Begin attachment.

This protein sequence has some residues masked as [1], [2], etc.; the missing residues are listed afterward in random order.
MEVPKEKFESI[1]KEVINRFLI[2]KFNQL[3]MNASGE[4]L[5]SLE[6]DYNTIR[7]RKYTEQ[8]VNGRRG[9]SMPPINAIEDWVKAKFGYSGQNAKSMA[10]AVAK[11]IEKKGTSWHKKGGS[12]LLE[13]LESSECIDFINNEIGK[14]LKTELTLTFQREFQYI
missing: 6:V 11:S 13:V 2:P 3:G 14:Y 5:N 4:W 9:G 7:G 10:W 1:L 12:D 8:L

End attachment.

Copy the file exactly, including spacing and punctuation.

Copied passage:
This protein sequence has some residues masked as [1], [2], etc.; the missing residues are listed afterward in random order.
MEVPKEKFESI[1]KEVINRFLI[2]KFNQL[3]MNASGE[4]L[5]SLE[6]DYNTIR[7]RKYTEQ[8]VNGRRG[9]SMPPINAIEDWVKAKFGYSGQNAKSMA[10]AVAK[11]IEKKGTSWHKKGGS[12]LLE[13]LESSECIDFINNEIGK[14]LKTELTLTFQREFQYI
missing: 6:V 11:S 13:V 2:P 3:G 14:Y 5:N 4:W 9:G 7:G 10:W 1:L 12:D 8:L